From Dogg’s Hogs to the Road-Hogg, it can’t have escaped fans’ attentions that two of the superb bikes with all of their exaggerated abilities were destroyed in the strip above. Unceremoniously dragged off at the end, later in the issue came the chance for readers to build one of their own. Advertised on the cover as “a free cut-out motorbike”, in typical OiNK fashion even this had a punchline as you’ll see if you take a look at the page below. All you need to do is follow the instructions.

The person responsible for this fiendish extra was Daz, aka Dave Skillen who had already contributed some great spoof children’s stories in these early issues, such as The Wonderful Adventure of Billy Batt and his Magic Hat which I featured in #1‘s review. Brilliantly, just last year a pig pal (probably in the grip of lockdown craziness) decided to try and actually build it! Here’s what Sue M. Hall said about attempting this seemingly impossible task:

“I have spent recent weeks making the cardboard cut out motorbike, ‘Uncle Pigg’s Road Hogg’. Like Mount Everest, because it’s there. However, it was drawn with parts that did not actually fit together. You had to use your imagination, and make additional parts. I challenged myself to use as many of the parts in the drawing as I could. I also added a V- twin engine where the panels labelled Oink! were. I had to shrink the Oink lettering so as not to obscure the engine, or the pattern on the fuel tank.”

Sue shared this on the Oink! Comic Facebook group and has kindly given me permission to show it to you all here. I think you’ll agree this is a fantastic piece of model building, especially given the fact it was never actually meant to be built!

Also in this issue you’ll find Scruff of the Track which was drawn by the late Andy Roper. You can check it out in all its glory on the obituary post for Andy posted earlier this year. Both The Sekret Diary ov Hadrian Vile and Horace (Ugly Face) Watkins have strong anti-bullying messages delivered with plenty of laughs, Burp’s attempts to befriend us humans once again go awry after his window cleaning (via his gigantic tongue) doesn’t account for one small detail, then Billy’s Brain partakes in some Highland Games for gentle mocking.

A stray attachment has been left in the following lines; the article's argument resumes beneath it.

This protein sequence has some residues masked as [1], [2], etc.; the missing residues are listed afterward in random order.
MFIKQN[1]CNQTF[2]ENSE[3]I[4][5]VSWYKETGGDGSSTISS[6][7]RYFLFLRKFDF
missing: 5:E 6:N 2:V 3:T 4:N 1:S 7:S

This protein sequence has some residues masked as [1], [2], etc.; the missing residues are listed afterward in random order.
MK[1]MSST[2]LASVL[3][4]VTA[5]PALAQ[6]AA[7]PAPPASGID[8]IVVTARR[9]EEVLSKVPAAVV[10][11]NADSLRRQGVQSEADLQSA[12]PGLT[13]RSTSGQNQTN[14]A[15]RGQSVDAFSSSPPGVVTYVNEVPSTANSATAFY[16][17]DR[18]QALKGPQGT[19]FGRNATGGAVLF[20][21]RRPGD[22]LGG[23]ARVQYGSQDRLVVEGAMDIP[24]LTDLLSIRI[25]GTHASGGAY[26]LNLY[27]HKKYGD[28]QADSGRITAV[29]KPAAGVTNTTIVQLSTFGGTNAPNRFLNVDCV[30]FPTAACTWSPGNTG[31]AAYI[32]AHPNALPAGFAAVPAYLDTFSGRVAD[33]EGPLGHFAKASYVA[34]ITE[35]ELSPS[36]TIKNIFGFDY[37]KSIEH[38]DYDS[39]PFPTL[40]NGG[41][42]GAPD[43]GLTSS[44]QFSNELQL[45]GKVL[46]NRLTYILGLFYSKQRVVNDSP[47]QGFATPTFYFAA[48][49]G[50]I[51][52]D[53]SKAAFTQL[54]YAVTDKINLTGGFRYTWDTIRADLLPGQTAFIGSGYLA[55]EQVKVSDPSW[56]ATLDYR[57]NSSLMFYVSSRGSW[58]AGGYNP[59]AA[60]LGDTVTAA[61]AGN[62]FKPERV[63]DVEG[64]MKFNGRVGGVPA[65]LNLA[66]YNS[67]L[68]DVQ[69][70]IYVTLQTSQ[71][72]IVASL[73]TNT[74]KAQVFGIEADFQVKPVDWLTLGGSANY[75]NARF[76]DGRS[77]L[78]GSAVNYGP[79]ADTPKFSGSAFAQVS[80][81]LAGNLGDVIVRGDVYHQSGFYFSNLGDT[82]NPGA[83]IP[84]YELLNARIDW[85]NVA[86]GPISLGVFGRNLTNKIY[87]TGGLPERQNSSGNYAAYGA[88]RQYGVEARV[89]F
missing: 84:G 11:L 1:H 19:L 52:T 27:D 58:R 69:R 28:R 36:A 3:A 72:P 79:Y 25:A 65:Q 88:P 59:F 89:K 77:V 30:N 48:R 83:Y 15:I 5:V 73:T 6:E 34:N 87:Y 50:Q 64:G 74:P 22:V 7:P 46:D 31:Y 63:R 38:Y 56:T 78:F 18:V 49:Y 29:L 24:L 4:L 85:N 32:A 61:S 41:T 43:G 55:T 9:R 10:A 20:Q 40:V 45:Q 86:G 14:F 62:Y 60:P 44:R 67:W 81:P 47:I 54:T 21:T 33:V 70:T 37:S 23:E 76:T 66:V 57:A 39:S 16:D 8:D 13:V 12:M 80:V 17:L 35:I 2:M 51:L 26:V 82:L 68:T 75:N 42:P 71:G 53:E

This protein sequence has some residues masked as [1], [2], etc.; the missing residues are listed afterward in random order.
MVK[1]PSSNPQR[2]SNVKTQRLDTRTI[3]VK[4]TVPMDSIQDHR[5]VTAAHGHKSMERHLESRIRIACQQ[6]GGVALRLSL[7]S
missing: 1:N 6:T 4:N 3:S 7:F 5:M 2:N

None of these four highlights may involve the subject but it was never a hard and fast rule, more of a suggestion. I’m sure behind the scenes there would’ve been back and forth between the editors and the contributors to make sure enough of the contents matched the overall theme, but even this could vary from issue to issue so we never knew what to expect.

Two weeks ago we were treated to not only one of the best Mr. Big Nose instalments from Jeremy Banx, but also Mrs Warsaw-Pact who was sick and tired of her son making a fuss when it was time for school, so she had him put down and stuffed. Really. Well, I’m very happy to say another unique one-off can be found here, this time called Ian Nasalcavity (where does he get these names?) Visits his Grandparents. The title alone leads us to believe we’re in for another surreal treat and I was certainly not disappointed.

From stuffing a child so he’d behave in school to decapitating someone from tying a tie and leaving his body to wander aimlessly in the streets, I think it’s safe to say none of our other humour comics were producing anything remotely similar to these. What I love the most is his family’s complete lack of worry at what they’ve done; they just either stick his head back on or push him out the door, shirking all responsibility, forever leaving poor Ian to live his life without a head rather than own up.